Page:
Pessimism In Gatsby

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F. Scott Fitzgerald’s most famous novel The Great Gatsby explores his pessimistic views of the new age and high class using the different characters to represent the disjunction of the new technology and ideas in the Modern Age. Tom and Daisy represent the immoral illusion of wealthy and aristocratic society that destroys the community when resisting the change in the Modern Age. Gatsby also puts on an illusion of wealth but unlike Tom and Daisy, he becomes delusional because he believes in this false idealization that he just needs to get rich in order to win over his love Daisy. Last, the narrator Nick recognizes the illusion in this society and therefore takes place as just an observer amoral observer at the beginning, but through the course …show more content…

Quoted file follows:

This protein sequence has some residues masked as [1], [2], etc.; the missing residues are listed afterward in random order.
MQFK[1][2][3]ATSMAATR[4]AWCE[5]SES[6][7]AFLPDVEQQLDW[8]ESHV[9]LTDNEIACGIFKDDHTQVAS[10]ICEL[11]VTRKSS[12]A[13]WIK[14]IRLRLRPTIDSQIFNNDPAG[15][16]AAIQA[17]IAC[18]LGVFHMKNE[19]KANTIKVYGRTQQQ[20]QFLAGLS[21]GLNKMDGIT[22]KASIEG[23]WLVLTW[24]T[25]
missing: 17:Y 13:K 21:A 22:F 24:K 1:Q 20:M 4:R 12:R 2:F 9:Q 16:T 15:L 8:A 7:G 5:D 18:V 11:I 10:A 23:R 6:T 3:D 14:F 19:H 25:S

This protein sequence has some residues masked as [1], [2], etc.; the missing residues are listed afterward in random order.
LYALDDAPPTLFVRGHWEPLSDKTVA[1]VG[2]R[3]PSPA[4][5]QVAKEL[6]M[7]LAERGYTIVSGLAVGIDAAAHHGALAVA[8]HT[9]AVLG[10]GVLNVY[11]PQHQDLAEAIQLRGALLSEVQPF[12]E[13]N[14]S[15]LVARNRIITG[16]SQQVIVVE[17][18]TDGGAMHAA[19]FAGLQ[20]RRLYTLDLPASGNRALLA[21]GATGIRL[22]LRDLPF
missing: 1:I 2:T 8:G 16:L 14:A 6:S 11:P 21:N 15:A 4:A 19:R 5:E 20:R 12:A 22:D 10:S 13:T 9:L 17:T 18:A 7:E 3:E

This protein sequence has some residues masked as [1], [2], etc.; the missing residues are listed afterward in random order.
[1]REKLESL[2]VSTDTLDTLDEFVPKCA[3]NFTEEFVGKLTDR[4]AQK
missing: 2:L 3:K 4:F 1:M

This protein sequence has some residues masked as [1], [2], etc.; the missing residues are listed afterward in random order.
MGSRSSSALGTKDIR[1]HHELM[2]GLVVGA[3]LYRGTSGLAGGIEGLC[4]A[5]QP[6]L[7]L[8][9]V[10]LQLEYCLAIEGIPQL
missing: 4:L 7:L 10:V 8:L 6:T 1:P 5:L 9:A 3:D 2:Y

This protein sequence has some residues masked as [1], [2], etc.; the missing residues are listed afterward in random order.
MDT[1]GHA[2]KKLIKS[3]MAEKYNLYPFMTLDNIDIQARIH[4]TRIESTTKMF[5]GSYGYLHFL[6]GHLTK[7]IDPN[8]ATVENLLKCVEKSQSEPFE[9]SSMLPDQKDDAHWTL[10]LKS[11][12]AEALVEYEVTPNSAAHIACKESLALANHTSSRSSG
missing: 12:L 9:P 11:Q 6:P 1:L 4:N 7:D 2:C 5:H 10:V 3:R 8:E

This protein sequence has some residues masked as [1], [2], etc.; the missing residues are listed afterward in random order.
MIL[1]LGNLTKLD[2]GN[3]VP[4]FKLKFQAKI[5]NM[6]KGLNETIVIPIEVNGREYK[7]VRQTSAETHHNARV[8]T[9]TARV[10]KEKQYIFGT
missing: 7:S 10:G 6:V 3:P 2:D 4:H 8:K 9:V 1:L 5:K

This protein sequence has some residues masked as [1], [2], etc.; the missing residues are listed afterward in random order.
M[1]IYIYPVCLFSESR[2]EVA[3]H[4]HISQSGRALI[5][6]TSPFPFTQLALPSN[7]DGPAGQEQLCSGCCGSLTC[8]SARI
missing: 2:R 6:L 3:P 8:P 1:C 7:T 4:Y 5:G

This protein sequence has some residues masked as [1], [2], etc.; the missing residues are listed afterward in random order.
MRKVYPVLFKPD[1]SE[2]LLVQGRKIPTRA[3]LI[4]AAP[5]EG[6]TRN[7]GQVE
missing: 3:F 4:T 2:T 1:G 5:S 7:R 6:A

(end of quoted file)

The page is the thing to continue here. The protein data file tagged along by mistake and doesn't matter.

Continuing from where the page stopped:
Tom never had to work for his status, he simply had it handed it down from his parents and ancestors which led Nick to describe him as “a national figure in a way, one of those men who reach such an acute limited excellence at twenty-one that everything afterwards savors of anti-climax” (5). Tom’s most prime moments of his life happened at a young age and most endure the retreating of his status after that while trying to keep on as much as he can to pass to his children, representing the privileged distress as the idea of having to stay in the same class became a past tradition during this new age. After the death of his mistress and Gatsby, Tom and Daisy leave the city and Tom has one final conversation with Nick, when Nick realizes “They were careless people, Tom and Daisy- they smashed up things and creatures and then retreated back into their money…and let other people clean up the mess they had made” (chapter 9). In attempting to rule the community with his heredity aristocracy, Tom only destroys the place and uses the money as excuse to move away as he realizes he cannot find any more suitable places left for his kind in this new world. Nick finally recognizes the problem with Tom and Daisy’s illusion of the inherited wealthy lifestyle when he notices “They weren’t happy…and yet they weren’t unhappy either. There was an unmistakable air of natural intimacy about the picture and anybody would have said that they were conspiring together” (chapter 9). Tom and Daisy never really loved each other, only the wealth and status each one had to offer, and both would selfishly do anything to keep it that way leading a delusional life to try to keep that power. Nick recognizes the battle of Tom and Daisy to keep their aristocratic lifestyle and illusion alive from the new ideas of the Modern Age using any

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